The world in danger. Image: ralph/Pixabay
This article was originally published by E-International Relations.
In recent years, the idea that issues such as climate change might pose a threat to security has become prominent, and environmental issues more broadly have featured significantly in debates about redefining security since the 1980s (Mathews 1989; Myers 1989).
Traditionally, approaches to the relationship between security and environmental change have asked whether and how environmental issues constitute a security threat. This is a bad place to start, for two reasons. First, it suggests that we as analysts can establish criteria for defining security, ignoring the social construction of security: the fact that different political communities understand security in different ways, and that the same political communities change the way they understand security over time. A fixed and abstract definition of security is therefore inconsistent with the need to come to terms with how security is approached in practice (see McDonald 2012).
Economic development is generally measured by a country’s GDP. However, this hardly tells the whole story. While some countries might be very prosperous now, their future looks a lot different when the sustainability of their development path is taken into account. In the light of this week’s editorial plan topic Development: Describing and Prescribing Progress, this blog will introduce the ‘ecological footprint’ as a means to quantify the consequences of specific development paths.
Global Footprint Network, Creditor/Debtor Map 2007, from 2010 NFA, www.footprintnetwork.org
The Ecological Footprint is an accounting metric which assesses humanity’s pressure on natural resources. It establishes how much land and water area a human population requires, to produce the resource it consumes and how much of the regenerative capacity of our planet we use to absorb emissions. Together with the measure of biocapacity, which tracks how much natural productive capacity is available to meet our demands, an ecological balance sheet for the world can be established. If the global ecological footprint is larger than global biocapacity, it means that humanity is using more than can be regenerated, and processed by the biosphere. » More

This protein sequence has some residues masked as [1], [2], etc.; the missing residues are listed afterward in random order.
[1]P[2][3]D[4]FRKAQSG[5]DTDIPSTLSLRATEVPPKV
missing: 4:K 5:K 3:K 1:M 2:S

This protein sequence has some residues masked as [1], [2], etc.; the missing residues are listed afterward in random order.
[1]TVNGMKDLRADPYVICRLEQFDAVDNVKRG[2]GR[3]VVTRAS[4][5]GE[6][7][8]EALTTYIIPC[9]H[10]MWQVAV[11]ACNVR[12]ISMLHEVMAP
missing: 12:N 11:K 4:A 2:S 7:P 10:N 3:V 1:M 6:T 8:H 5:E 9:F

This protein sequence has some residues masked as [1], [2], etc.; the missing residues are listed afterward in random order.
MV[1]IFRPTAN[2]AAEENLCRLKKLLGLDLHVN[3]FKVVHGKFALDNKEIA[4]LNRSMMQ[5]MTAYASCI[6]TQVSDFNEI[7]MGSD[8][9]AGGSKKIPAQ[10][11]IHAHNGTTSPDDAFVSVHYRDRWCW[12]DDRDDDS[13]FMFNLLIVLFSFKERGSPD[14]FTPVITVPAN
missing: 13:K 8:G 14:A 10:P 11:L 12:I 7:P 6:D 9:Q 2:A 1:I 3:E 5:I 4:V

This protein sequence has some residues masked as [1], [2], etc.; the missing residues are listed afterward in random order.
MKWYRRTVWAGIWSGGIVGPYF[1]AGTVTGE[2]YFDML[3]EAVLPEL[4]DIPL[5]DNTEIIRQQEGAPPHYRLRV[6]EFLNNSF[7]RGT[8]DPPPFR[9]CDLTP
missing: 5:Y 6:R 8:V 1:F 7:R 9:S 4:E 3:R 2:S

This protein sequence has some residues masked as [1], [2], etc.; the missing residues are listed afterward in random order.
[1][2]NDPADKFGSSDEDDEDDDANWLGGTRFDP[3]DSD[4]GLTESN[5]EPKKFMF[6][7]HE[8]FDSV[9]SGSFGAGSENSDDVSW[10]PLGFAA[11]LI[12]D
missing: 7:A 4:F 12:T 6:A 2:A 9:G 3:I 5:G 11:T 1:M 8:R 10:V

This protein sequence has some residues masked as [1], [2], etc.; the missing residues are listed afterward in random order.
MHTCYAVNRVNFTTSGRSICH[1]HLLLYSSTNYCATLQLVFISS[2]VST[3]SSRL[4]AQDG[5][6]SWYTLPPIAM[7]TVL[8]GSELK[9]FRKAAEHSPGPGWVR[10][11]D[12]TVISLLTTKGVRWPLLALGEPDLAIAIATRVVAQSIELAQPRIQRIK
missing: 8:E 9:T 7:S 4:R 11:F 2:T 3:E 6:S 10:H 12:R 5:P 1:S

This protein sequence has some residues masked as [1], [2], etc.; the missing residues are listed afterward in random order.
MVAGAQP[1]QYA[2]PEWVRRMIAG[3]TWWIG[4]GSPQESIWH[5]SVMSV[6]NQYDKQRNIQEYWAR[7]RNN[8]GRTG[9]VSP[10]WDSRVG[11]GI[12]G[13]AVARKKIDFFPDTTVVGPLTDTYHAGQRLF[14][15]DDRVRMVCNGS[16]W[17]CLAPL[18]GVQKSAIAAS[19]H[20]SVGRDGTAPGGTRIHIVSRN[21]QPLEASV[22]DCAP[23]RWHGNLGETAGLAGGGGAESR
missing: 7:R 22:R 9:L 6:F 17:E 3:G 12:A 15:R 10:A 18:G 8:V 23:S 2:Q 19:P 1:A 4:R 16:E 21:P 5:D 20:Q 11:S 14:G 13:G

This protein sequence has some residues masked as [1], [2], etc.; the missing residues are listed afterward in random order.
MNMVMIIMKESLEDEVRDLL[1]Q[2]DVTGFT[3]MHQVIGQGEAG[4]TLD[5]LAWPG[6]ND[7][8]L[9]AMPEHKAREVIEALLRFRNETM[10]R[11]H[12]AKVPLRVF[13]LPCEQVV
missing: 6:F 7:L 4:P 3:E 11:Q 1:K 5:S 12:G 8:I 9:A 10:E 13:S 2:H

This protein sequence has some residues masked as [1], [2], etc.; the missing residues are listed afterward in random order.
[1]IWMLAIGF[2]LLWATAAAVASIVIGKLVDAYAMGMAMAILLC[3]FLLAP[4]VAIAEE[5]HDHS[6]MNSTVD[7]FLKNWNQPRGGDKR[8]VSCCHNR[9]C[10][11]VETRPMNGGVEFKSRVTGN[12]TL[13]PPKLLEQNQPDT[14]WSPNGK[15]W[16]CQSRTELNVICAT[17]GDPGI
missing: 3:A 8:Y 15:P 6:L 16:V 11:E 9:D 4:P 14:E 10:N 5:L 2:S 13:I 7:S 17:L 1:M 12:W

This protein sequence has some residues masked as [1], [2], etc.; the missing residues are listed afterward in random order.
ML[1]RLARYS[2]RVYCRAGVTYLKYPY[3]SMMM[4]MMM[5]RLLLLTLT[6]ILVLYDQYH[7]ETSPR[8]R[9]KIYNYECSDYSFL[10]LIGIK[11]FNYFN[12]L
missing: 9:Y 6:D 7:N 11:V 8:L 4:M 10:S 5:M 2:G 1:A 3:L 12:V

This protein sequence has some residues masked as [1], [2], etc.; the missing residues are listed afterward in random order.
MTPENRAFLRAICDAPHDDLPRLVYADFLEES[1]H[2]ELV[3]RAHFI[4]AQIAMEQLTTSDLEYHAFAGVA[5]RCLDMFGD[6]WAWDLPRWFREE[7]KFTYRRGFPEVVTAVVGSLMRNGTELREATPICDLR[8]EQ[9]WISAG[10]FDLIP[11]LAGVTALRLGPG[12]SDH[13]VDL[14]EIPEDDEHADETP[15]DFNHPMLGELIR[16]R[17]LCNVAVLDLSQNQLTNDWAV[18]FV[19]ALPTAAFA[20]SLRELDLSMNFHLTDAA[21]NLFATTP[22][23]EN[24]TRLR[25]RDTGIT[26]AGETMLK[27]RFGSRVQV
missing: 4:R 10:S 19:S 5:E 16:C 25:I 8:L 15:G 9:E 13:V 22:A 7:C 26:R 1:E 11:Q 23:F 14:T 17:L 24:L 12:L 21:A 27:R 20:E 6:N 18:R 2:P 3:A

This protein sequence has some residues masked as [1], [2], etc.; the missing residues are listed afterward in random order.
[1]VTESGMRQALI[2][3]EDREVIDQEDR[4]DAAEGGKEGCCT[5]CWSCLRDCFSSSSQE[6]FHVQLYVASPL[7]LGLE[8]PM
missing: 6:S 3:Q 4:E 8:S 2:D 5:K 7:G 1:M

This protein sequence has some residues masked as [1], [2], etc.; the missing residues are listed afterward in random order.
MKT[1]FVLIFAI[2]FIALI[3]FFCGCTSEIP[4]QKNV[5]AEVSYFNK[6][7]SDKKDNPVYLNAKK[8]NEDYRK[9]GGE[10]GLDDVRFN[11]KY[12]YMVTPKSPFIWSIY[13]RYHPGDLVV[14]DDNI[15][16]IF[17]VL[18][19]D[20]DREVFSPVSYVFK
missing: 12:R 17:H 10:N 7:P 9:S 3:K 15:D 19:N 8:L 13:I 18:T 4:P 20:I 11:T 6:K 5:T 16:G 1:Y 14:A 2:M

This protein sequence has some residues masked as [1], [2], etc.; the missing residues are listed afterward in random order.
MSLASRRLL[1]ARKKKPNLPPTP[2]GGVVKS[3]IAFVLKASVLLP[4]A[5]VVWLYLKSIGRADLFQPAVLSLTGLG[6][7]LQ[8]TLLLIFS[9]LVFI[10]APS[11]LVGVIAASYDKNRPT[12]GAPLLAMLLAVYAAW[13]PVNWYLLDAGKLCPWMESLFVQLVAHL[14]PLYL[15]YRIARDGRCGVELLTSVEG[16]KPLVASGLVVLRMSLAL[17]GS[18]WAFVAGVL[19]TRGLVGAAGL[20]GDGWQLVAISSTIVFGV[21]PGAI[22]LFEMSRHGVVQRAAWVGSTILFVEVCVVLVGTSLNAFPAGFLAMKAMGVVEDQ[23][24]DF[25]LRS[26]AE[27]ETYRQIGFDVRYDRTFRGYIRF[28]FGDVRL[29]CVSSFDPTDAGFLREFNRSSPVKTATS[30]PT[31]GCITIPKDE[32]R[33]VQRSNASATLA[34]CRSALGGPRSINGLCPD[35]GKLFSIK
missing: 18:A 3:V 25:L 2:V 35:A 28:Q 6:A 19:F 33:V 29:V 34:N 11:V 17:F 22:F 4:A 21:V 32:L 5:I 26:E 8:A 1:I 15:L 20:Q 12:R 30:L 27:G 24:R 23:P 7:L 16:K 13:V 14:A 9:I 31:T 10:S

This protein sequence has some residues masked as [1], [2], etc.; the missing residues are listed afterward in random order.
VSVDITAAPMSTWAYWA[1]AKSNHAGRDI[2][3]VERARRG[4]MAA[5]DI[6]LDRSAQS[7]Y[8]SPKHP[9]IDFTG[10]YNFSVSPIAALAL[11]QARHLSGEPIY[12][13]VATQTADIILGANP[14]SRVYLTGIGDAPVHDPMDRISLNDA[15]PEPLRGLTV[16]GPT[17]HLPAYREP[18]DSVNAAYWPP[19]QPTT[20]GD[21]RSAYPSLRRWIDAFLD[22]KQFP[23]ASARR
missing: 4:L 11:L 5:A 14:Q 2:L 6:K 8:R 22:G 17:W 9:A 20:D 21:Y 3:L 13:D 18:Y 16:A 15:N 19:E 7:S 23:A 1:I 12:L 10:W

- Case studies show that water scarcity is just as likely to promote cooperation as to increase the risks of violent conflict. Photo: flickr/Jasper ter Schegget
What are we to believe about the relationship between environmental degradation and security? Does environmental change open the door to conflict, or is it a force for cooperation? Is it best to manage environmental change by focusing on its role in security narratives; or, to the contrary, by keeping security out of it?
The relevance of these questions coincides with the “World Water Week 2011” conference in Stockholm, which the ISN has covered in its two previous Special Features. To round off our coverage, I will raise a caveat: questions like the ones posed above should always be kept in mind when discussing the political implications of environmental degradation. » More
Uncover your ecological footprint / photo: Vu Bui, flickr
Looking for another reason to pass on that second glass of wine with dinner?
Turns out indulging in more Merlot not only increases your caloric intake, but your global footprint as well.
I learned this from a website I stumbled across the other day – Consumer Consequences – that offers a new twist on measuring your global ecological footprint. It builds on the methodology behind the Ecological Footprint Quiz, which “estimates the amount of land and water area required to sustain your consumption patterns and absorb your wastes on an annual basis.” Consumer Consequences builds on this idea by helping a user answer the question, How many ‘Earths’ would be needed to sustain life if everyone lived like me?
The site maintained by American Public Media assesses the total number of ‘global acres’ (biologically productive space on earth) each part of your life consumes and projects how many planets would be needed if everyone consumed like you.
The quiz asks a series of questions to help evaluate consumption in six areas: home (how and where you live); energy use (electricity used in the home); trash disposal; transportation; food and drink; and shopping (use of goods and services).
Turns out even though I live in a small apartment, am a diligent recycler who buys organic and doesn’t own a car, it would still take the biologically productive space of three earths if everyone lived like me.
The site also offers tips on how to reduce your ecological footprint and influence environmental policy.
Now if only sustainable living were as simple as taking the quiz…